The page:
Leaking Oil - Head Gasket Job

honda
accord

#1

I’ve had a head gasket job done on my 2002 Honda Accord EX 2.3 liter, 4 cylinder engine, through the dealer. I have approximately 170K miles on my car.

Aside from the head gasket, the dealer mechanic replaced the water pump, timing belt, cam seal replaced and still there is a slight oil leak on my garage floor.

The dealer mechanic states they can’t find where its leaking, I am wondering if it has a slight oil leak due to a bad head gasket job. Any suggestions is appreciated.

Thank you everyone.


#2

It would be difficult to even guess over the internet.
What I would do is get a clean piece of cardboard and lay it under your car after you park it. Once you see an oil drip, you can get a pretty good idea where on the engine it is leaking from. Then, have a look in that area under the hood. Bear in mind, leaks can travel along most surfaces for a while before they drip, so you may have to trace back, but at least this will give you some info to tell the mechanic.


#3

Another way to find an oil leak is with a dye kit. It comes with a dye that’s UV sensitive and a blacklight. The trail(s) from the leak(s) will light up like a volcano flow at midnight.
Here’re some links to some examples.
https://www.bing.com/search?q=uve+dyes+for+finding+oil+leaks&form=PRUSEN&pc=EUPP_U146&mkt=en-us&httpsmsn=1&refig=cc69dbeacdee4b059ce2ece90488b21b&sp=-1&pq=uve+dyes+f&sc=0-10&qs=n&sk=&cvid=cc69dbeacdee4b059ce2ece90488b21b


#4

Maybe, maybe not.

When a mechanic is certified and capable of replacing a head gasket they should be able to find an oil leak (if you can actually confirm it is oil and is leaking from this vehicle).

I’d hate to think that it conveniently cannot be found because that would mean that it would result in a do-over (shame on me), but it does make one wonder.

You might have to have a different competent mechanic isolate that leak so you can help them find it.
CSA


#5

As long as they leave the front main oil seal alone there always will be oil on your floor. Maybe the oil pan bolts are loose.


#6

I would like some clarification on this topic. First of all. Did they replace the valve cover gasket or head gasket? A head gasket problem is usually low compression and loss of coolant. A valve cover problem is usually loss of oil as stated. Many people mix up the two.

From what you are saying, It looks like you had the 110,000 service done which is the timing belt, water pump, cam seals, which sounds routine. I can see a valve cover gasket at this time, but a head gasket is not routine and would cost $2000-3000+ for a dealer to replace.

The best way to determine where the leak on the floor corresponds to the area underneath. there are so many things that can leak oil. An oil filter, oil pan, oil pan bolt. distributor o ring, oil pressure sensor, crank pully seal. It’s endless. It may be possible something is leaking from the previous repair, but most reputable Honda dealers should check their work for free if you bring it back.

– John (I have had 1: 94 1: 96 1: 97 1: 98 2: 99’s 2: 03’s 1: 04 1: 07) Accord


#7

I agree with John (0708Honda).

To add to that, overfilling the engine can EASILY cause the issue and it’s not always so cheap to fix…Especially on Honda’s and Toyotas.

While I’ve not worked on cars in MANY years, I’ve hear the terms head and valve cover gasket used interchangeably and they aren’t the same.


#8

I had my cylinder head pressure check and resurfaced on 7/30/2016. They installed a new head gasket kit, spark plugs, radiator cap, coolant. It cost me 2,010.86. Does this help?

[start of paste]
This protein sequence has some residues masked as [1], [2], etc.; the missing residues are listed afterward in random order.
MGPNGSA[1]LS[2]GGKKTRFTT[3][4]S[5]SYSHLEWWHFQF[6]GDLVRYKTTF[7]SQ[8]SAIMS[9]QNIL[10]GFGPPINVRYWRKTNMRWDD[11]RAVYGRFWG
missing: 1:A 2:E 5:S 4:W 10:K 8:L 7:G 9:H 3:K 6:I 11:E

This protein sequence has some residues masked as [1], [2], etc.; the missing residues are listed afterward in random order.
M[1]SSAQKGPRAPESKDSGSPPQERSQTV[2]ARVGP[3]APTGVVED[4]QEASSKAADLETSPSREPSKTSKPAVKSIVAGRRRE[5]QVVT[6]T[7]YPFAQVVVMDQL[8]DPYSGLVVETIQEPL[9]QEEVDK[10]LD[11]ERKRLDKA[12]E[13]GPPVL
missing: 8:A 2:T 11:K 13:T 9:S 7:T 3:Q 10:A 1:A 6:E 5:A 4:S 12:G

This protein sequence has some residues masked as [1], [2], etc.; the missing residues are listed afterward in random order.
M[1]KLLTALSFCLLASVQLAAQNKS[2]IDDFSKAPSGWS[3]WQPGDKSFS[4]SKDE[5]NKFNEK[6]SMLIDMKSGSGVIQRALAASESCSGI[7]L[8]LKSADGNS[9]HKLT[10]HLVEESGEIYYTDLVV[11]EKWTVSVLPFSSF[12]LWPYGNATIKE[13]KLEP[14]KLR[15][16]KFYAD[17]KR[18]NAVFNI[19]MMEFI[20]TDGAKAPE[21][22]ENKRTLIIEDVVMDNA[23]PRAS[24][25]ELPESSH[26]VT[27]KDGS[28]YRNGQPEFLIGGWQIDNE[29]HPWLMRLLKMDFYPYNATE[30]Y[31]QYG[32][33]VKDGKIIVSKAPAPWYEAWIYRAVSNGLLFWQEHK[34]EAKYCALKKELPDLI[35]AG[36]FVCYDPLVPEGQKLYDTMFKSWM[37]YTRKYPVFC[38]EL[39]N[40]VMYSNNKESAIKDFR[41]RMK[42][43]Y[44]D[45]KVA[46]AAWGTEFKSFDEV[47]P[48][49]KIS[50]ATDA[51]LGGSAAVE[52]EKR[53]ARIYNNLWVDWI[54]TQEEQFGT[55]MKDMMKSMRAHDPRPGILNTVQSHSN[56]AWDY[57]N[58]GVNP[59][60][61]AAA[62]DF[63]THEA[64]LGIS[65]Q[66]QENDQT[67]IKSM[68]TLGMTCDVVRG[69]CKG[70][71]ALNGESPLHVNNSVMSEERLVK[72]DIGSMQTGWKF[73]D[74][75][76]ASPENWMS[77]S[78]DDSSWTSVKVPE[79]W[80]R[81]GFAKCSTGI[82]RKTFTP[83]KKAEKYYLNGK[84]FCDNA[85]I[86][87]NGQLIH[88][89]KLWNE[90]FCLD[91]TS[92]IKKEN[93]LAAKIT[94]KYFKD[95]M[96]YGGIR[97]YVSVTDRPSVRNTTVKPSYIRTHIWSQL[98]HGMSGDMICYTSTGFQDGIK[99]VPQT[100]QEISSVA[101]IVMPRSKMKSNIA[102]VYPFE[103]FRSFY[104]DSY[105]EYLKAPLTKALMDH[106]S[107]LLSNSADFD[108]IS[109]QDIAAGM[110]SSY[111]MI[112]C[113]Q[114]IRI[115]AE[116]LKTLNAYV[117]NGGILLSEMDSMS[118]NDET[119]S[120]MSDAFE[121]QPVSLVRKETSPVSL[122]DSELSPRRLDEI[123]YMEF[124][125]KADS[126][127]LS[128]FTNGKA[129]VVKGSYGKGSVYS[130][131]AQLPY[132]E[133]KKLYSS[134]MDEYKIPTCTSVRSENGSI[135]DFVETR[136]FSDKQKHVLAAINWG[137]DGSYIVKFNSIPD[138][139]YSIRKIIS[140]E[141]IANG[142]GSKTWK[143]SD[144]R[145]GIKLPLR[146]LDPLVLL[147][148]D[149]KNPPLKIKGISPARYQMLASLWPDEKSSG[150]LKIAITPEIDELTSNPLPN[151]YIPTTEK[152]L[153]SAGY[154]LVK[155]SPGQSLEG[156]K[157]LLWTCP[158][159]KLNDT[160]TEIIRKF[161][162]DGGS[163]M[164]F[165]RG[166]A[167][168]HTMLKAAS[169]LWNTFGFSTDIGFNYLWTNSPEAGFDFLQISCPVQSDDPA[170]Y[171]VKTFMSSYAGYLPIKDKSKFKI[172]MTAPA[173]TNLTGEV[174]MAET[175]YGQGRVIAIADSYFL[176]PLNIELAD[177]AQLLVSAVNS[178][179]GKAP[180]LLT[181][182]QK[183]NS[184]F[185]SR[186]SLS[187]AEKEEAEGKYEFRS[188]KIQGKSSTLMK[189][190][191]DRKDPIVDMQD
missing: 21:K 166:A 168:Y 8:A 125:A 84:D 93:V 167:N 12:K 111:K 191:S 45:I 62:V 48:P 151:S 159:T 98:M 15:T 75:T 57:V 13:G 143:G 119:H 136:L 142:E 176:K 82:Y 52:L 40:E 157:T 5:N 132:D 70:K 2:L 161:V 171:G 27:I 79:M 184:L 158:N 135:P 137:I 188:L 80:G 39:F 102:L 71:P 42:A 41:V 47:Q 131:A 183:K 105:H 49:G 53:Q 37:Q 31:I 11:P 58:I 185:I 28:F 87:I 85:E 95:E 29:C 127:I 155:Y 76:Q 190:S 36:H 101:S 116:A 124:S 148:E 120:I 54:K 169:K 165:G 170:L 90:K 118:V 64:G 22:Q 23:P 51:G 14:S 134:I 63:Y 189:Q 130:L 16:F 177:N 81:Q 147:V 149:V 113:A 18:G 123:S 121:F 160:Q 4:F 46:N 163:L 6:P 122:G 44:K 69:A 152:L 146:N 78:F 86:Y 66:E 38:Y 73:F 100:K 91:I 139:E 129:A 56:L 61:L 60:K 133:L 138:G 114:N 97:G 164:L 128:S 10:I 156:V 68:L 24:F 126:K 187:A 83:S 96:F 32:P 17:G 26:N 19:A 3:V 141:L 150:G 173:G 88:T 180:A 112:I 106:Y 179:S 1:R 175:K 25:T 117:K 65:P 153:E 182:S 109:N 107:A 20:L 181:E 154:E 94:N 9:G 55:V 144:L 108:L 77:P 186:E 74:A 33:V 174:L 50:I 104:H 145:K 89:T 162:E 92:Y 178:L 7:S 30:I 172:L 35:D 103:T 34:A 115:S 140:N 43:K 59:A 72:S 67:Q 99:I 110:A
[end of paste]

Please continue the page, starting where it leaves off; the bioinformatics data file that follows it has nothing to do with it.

#9

Keeping a high-mileage engine oil-tight can be a real challenge. For now, keep cardboard under it and report back on rate of oil usage.


#10

No. Pictures might help. Sometimes it can be difficult to determine whether the oil pan gasket or oil pump is leaking on an old engine like this for example.

The technician might be questioning the value in repairing this leak and doesn’t want to waste time on identifying the problem, is it one drop or a puddle?


#11

I always thought Honda engines were designed to last 300K. It is just a little bit of an oil leak on my garage floor.

Thanks.:blush:


#12

It isn’t a puddle but its about less than 1/8 a cup. What disturbs me is I paid $2K to get it fixed and it is leaking. Shouldn’t the dealer have fixed the problem for that price?


#13

I believe that is part of the “Asian car myth.” I don’t buy any Asian cars. My GM cars and engines always go the distance. One of my cars, a 3.8L Impala has over 300,000 miles, is driven daily, and doesn’t leak anything. The engine has never been wrenched on, with only little maintenance done.

I think the myth got started back in the 70s - 80s when there was some real junk being produced as cars and it still survives.

I read manufacturers’ technical service bulletins on all makes/models frequently and to think that Honda engines last 300K is true in only some cases, others not so much.
CSA


#14

If never taken out of the shipping crate they will last almost for ever.

Seriously, where did you get that idea anyway?


#15

I’ve seen plenty of GM engines done for (blown up) at 75k, 100k, 150k, 200k, etc. That being said I also see plenty of Hondas and Toyotas with 200k, 250k, 300k, 400k. Really comes down to routine maintenance. I think GM needs to cut costs to cover union legacy costs, Healthcare, etc. So you’ll find plenty cheap parts on American cars.


#17

The myth is alive and well! :wink:

Huh? I thought it came down to “make”? This is confusing me!

Right. I hate those cheap parts that last virtually forever. :smile:

CSA


#18

If your ever up to it, we can take apart a GM car down to frame and a Japanese car and compare engine, exterior, and interior parts. Between interior parts like window regulators or interior pieces, and engine parts you will find where the GM bean counters have been.